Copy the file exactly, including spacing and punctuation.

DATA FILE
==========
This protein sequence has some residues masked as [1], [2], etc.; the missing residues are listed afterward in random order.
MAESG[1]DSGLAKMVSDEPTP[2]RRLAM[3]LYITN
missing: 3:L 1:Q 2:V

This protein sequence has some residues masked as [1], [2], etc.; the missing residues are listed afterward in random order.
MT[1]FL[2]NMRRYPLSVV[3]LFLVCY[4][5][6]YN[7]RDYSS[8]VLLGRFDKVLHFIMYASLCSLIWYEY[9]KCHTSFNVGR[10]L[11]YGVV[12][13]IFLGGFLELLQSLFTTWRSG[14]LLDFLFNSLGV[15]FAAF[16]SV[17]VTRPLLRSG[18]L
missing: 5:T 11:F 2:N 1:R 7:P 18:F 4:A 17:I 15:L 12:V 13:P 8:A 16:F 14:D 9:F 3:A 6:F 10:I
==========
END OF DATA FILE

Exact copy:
This protein sequence has some residues masked as [1], [2], etc.; the missing residues are listed afterward in random order.
MAESG[1]DSGLAKMVSDEPTP[2]RRLAM[3]LYITN
missing: 3:L 1:Q 2:V

This protein sequence has some residues masked as [1], [2], etc.; the missing residues are listed afterward in random order.
MT[1]FL[2]NMRRYPLSVV[3]LFLVCY[4][5][6]YN[7]RDYSS[8]VLLGRFDKVLHFIMYASLCSLIWYEY[9]KCHTSFNVGR[10]L[11]YGVV[12][13]IFLGGFLELLQSLFTTWRSG[14]LLDFLFNSLGV[15]FAAF[16]SV[17]VTRPLLRSG[18]L
missing: 5:T 11:F 2:N 1:R 7:P 18:F 4:A 17:I 15:L 12:V 13:P 8:A 16:F 14:D 9:F 3:A 6:F 10:I